PNP on protest dispersal: Professionalism at its best

Tension arose after militant groups tried to go in front of the Commission on Human Rights along Commonwealth Avenue on May 25, 2022 to stage a protest rally and oppose the canvassing of the House of the Representative in Batasan, Quezon City.
The STAR/Walter Bollozos

MANILA, Philippines — The Philippine National Police (PNP) yesterday defended the dispersal of rallyists protesting last week’s proclamation of winning presidential and vice presidential candidates, saying the police action was “professionalism at its best.”

PNP officer in charge Lt. Gen. Vicente Danao Jr. assailed accusations against the police Civil Disturbance Management unit, saying “the melee was started by protesters who broke some of our CDM equipment and tried to march to a place where there should not be protests.”

“Last Wednesday, a group of unruly protesters tried to disrupt the proclamation as they repeatedly taunted our CDM personnel with unsavory words. Our men, many of them proud husbands, mothers, fathers, brothers and sisters to all, did not mind them,” Danao said.

“As different videos have shown, the fire department merely doused them with water. However, despite being soaked, protesters kicked and waggled the shields of our CDM personnel, sparking a brief scuffle. It was evident that they were harassing our policemen who were merely doing their job but to their credit, the NCRPO and QCPD personnel really acted with professionalism in dealing with the protesters. That’s professionalism at its best,” Danao added, referring to the National Capital Region and Quezon City police.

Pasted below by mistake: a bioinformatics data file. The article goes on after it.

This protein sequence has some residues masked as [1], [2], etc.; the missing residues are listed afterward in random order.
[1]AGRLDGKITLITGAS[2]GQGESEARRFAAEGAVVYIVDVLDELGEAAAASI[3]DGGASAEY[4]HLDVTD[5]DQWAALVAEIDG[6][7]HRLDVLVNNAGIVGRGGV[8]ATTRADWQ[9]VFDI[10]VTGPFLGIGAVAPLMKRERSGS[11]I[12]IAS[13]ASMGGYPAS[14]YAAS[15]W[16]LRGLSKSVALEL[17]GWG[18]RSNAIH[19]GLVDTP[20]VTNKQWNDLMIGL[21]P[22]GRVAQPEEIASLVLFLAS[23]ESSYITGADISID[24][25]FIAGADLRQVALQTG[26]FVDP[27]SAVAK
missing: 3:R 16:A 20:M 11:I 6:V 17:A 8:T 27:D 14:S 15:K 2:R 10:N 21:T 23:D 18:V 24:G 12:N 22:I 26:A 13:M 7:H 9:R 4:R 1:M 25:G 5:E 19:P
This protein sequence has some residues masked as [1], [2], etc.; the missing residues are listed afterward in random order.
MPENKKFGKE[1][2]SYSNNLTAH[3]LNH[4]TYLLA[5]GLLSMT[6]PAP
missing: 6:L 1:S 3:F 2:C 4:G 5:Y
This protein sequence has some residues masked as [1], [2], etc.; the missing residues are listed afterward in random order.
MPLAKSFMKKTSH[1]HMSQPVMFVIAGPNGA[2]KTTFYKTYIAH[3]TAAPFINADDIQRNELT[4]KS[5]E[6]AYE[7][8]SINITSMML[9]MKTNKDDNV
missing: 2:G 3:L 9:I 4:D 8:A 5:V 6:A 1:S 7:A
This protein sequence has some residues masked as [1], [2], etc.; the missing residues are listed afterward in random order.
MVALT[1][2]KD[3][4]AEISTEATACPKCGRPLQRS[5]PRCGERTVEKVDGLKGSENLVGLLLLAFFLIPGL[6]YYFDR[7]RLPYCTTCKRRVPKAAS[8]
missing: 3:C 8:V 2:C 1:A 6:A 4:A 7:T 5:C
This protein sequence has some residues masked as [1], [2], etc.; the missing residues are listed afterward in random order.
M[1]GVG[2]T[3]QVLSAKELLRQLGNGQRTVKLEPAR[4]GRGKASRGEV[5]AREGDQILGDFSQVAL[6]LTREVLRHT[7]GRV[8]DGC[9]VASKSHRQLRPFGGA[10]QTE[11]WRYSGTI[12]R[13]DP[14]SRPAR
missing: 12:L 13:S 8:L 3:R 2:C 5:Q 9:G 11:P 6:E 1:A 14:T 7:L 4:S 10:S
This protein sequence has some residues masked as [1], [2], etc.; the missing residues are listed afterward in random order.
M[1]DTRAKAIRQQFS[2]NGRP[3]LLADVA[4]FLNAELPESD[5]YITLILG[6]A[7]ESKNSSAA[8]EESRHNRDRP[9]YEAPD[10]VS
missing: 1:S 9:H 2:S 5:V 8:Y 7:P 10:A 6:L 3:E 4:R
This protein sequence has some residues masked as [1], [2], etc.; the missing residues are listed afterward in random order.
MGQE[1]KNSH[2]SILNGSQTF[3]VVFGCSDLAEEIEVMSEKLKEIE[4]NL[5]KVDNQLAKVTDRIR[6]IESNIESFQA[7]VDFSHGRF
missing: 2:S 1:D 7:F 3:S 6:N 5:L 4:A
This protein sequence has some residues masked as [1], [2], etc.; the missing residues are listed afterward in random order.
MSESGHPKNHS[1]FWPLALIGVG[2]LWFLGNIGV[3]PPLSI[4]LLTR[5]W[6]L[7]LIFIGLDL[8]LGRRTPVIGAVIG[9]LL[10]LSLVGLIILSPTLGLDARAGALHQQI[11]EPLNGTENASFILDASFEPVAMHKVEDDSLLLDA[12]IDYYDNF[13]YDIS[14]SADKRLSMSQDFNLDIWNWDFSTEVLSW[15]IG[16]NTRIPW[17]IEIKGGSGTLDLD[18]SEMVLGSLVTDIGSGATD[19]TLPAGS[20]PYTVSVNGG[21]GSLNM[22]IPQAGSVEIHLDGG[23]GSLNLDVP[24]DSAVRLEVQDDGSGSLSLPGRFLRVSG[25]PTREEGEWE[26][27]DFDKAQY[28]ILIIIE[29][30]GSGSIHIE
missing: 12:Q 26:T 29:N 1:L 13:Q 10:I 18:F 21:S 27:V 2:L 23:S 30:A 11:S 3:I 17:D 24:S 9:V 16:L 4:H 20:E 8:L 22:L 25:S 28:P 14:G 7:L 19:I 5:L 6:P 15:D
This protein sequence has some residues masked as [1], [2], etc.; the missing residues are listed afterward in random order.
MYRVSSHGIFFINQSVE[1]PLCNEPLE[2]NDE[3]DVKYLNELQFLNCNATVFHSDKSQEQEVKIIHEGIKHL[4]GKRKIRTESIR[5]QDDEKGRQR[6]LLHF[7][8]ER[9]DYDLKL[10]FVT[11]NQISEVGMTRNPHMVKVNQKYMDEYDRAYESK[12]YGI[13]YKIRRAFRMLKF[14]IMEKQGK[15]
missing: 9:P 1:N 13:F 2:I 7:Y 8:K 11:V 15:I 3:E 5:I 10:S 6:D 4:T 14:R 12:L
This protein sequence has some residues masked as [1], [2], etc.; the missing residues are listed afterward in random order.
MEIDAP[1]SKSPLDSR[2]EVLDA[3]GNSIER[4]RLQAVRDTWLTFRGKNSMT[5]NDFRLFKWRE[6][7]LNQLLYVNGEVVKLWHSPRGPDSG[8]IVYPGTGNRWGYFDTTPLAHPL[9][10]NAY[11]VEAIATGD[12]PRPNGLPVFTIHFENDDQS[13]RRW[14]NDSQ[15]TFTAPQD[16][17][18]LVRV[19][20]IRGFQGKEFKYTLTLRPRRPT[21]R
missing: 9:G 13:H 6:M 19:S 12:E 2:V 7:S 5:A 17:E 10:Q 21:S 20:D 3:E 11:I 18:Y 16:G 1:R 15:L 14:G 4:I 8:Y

More than a dozen protesters were reportedly hurt by the PNP’s dispersal methods, drawing criticisms from rights organizations and the Commission on Human Rights, which said using water cannons and carrying firearms during peaceful protests are not allowed under Batas Pambansa Blg. 880.

Bagong Alyansang Makabayan (Bayan) secretary-general Renato Reyes condemned Danao’s statements, saying he should study the law surrounding protests.

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Reyes added that Danao’s statements seem to be a “throwback” to the Arroyo administration’s calibrated preemptive response (CPR), which allowed police to break up non-violent opposition rallies. In 2006, CPR was deemed unconstitutional by the Supreme Court, saying it violates freedom of assembly.

“The police cannot violently disperse peaceful protesters even when they do not have rally permits or are outside the freedom park. To say that they cannot go an inch outside the freedom park, to justify violent police action, is a distortion of the law and is no different from CPR,” said Reyes.

Moreover, Reyes said, “The law also does not sanction the violent dispersal of peaceful rallies without permits. There is nothing in the Batas Pambansa 880 which says you can use truncheons and water cannons versus peaceful protesters even when they are outside freedom parks and have no rally permits.”

Danao, meanwhile, said he hopes fewer people would join protests, claiming that there are politicians who seek to destabilize the government and are taking advantage of the youth.

The PNP is expecting more protests to break out under the term of the next president, but Danao said Filipinos should be united and heed the people’s decision in the last elections.

“Thus, I am calling on the entire police force to remain united and act with professionalism in dealing with similar incidents in the future. Maximum tolerance is our policy, but we will see to it that the rule of law will always be followed in the event protesters would start creating trouble,” Danao said. – Rhodina Villanueva

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